Similar to the alarm clock, I always manage to get a reprieve on days of tiredness before I start with the tricky tasks: I firmly intend to work through the script for the exam or write the unpleasant mail to my boss. But then it’s already five past eight-thirty — so I can start at nine. Oh, ten past nine already? Then I just start at half-past nine. And so on.

The Solution

Many experts* advise you to do the strenuous activities right at the beginning of the working day, because you certainly won’t wake up during the day. According to Zulley, this is not necessarily true for young people in particular: “Younger people, in particular, tend to be evening types who are not so fit in the morning. Most of them reach their peak of performance between 10 and 11 in the morning. In the afternoon at about 4 pm, there is a brief high.” So everyone should be able to find out for themselves whether they work more effectively in the morning or the afternoon. But one thing seems to be relatively general: between 1 and 3 pm there is usually the well-known midday low. So, the constant theme after lunch — “I could take a nap right now” — is not just a small talk phrase, but physiologically proven.

Case 5: The wrong power nap

The power-napping that everyone swears by is again something that I am going about quite wrong. Although I keep telling myself that I should only take a short power nap before going to university or after work, I wake up after two hours and have to find out where I am. Of course, it’s impossible to think about turbo-drumming — usually, the concentration is not even enough to alibi highlight any passages in my script.

The solution

“For example, if I put a short sleep of ten to 15 minutes into my midday sleep, I have a huge effect. It buffers away a lot of tiredness and allows me to continue working refreshed afterward,” says Hasse. But if you sleep for too long, you slip into the deep sleep phase: “Then you feel this drowsiness,” says Zulley. These are the people who say: “If I lie down during the day, I can forget the rest of the day. They’ve just slept too long.” For all those who can’t spontaneously take a nap at work or university, there are alternatives: “You don’t even have to sleep properly — it’s simply a matter of taking some time off: You can also meditate, listen to quiet music or get some fresh air.”

Case 6: The long sitting

When I have finally awakened my inner permanent snorer, it’s time to get down to business: for hours I sit bent over textbooks or staring at the screen and finally feel productive. And once the energy wave is there, I ride it until I fall asleep on the surfboard. And that happens guaranteed, because despite energy drinks and coffee, after hours of power sitting, I’m no longer of any use.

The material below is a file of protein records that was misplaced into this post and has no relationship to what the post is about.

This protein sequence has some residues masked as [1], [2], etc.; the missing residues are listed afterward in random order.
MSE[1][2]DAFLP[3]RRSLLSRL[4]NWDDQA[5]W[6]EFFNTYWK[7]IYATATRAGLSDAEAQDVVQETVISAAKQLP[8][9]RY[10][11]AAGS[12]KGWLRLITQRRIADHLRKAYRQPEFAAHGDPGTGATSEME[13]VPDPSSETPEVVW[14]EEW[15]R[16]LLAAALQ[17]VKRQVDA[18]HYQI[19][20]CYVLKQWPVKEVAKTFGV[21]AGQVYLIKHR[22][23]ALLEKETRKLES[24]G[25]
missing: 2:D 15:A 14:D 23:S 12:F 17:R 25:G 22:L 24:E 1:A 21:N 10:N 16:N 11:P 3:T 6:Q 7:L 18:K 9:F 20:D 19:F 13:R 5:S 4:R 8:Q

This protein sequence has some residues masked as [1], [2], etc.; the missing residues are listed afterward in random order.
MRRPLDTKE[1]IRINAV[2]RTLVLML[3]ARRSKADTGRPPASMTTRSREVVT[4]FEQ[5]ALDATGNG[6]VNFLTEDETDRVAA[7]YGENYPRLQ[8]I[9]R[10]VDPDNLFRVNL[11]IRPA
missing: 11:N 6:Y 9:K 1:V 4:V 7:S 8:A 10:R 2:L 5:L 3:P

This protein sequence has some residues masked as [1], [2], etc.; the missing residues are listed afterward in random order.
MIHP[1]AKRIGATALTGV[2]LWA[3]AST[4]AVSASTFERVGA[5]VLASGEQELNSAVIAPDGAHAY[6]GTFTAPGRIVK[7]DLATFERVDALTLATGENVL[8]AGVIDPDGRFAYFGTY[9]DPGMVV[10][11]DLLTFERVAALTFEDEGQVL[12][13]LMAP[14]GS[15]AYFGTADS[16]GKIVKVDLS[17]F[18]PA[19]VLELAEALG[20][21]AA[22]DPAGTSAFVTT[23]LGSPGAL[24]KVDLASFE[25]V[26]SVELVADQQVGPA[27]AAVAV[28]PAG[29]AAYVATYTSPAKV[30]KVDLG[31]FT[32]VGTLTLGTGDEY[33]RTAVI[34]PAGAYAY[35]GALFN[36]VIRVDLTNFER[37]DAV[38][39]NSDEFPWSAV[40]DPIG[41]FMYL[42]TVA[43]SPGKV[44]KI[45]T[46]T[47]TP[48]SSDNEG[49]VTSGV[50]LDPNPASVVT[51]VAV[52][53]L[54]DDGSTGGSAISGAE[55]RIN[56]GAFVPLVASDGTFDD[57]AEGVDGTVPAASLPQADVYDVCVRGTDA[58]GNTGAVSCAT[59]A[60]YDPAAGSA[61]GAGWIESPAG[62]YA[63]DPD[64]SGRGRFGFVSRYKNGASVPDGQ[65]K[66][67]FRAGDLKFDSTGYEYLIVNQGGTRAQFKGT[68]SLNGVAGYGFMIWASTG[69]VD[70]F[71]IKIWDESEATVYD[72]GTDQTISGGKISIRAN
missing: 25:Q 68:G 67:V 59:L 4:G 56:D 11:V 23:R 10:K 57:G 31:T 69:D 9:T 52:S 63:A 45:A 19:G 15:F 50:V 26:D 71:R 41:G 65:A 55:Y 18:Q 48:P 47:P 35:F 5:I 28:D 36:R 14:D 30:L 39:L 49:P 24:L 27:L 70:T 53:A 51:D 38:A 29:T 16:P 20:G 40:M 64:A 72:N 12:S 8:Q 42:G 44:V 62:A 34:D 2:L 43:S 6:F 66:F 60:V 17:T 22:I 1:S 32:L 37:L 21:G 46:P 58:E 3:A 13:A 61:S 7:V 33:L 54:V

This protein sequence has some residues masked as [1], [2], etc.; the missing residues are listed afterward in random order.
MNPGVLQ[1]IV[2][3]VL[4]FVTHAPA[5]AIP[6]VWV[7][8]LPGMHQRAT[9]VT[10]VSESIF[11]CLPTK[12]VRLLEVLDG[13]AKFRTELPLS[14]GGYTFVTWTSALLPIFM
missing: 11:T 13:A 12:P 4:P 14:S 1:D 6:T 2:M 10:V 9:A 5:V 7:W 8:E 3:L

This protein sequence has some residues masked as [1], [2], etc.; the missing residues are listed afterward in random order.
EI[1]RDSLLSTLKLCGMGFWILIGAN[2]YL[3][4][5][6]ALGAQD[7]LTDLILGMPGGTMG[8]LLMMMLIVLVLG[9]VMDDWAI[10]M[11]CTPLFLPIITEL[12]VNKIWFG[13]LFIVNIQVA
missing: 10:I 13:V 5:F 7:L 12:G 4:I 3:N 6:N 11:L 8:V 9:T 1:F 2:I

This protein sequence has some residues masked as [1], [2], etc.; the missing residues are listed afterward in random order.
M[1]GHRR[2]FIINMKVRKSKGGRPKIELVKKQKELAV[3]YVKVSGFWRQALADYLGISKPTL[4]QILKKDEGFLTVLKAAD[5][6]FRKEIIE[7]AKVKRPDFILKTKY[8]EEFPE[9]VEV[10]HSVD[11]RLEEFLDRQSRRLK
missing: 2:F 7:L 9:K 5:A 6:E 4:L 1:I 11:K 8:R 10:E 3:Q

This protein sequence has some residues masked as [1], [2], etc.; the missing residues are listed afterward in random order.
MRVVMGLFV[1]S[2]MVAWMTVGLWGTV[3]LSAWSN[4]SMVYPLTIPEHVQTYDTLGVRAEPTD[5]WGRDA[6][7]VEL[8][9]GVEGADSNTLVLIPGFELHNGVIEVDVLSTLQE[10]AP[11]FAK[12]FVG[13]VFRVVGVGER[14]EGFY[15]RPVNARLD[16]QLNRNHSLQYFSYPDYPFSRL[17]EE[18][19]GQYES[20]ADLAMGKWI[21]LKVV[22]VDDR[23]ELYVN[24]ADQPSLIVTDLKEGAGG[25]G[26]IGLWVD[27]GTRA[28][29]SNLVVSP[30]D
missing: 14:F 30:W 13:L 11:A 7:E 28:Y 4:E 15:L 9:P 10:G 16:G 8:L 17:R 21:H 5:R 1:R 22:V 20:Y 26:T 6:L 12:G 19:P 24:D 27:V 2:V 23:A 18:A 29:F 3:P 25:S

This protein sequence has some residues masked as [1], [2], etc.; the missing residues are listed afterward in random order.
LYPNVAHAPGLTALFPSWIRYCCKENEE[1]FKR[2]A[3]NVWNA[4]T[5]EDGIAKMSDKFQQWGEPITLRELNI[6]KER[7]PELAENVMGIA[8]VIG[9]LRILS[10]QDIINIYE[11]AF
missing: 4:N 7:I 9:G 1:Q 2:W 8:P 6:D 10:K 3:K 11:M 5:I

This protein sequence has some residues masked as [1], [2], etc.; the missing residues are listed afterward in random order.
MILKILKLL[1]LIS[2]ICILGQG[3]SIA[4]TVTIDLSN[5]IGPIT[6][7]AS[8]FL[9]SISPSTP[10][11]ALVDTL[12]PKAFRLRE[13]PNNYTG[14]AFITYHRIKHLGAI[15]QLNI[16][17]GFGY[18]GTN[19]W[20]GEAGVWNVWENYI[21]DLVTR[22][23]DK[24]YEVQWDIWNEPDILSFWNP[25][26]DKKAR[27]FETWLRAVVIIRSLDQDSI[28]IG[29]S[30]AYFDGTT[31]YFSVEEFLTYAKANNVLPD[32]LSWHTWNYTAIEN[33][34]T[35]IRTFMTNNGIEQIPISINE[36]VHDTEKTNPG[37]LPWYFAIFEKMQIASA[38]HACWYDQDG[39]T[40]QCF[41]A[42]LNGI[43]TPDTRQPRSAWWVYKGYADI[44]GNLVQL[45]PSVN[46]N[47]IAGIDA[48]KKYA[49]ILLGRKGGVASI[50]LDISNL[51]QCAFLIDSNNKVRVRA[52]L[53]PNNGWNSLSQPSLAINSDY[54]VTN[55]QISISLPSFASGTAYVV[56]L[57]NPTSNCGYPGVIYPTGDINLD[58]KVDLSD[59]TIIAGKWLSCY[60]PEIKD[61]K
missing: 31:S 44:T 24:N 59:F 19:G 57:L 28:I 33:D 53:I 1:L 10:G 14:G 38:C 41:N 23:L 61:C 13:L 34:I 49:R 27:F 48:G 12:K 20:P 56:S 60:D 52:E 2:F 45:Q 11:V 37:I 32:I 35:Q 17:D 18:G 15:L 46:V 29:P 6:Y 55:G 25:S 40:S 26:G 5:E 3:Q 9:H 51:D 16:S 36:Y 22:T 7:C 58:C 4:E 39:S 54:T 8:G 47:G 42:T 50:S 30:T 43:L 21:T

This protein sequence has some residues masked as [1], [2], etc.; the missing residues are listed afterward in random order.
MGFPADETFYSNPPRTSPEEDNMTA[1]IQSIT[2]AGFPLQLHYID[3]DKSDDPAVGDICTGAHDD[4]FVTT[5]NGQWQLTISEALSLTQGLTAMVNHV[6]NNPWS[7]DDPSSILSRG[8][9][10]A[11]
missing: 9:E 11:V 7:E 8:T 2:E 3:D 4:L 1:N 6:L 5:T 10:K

The solution

People like me who are fused to the chair won’t like to hear it, but the best remedy for fatigue is an exercise: “If you notice that your concentration is decreasing, you should get up. For example, it’s great to make phone calls standing up,” says Zulley. “This also has the side effect that you come across as much more awake and concentrated because you are physically active at that moment. And once your circulation is boosted, you stay more alert. And then Zulley gives me a tip that even pilots rely on. “Chewing gum. It keeps you awake and stimulates you. Drivers sometimes have problems with fatigue, but they can’t necessarily walk around.” So if like me, you still don’t feel guilty about your laziness after this comparison, you can go for the minimum and most comfortable level of movement: Chewing. After all, these are also movements — only with the face, but they also stimulate the circulation.

The best trick: The right motivation

However, with all this, one should not forget that fatigue is not always directly related to lack of sleep: The reason why the sandman breathes on your neck all day long is often also a lack of motivation: “If you like doing a project or want to finish it, you get a lot more done,” says Zulley. So our tiredness often also shows us that we are not necessarily happy at the moment. Ideally, every day you look for at least one motivating thing that’s worth getting up for. If it doesn’t work out that way, you should probably change a few things anyway.


About the Creator


I’m a young creative writer and artist from Germany who has a fable for anything strange or odd.^^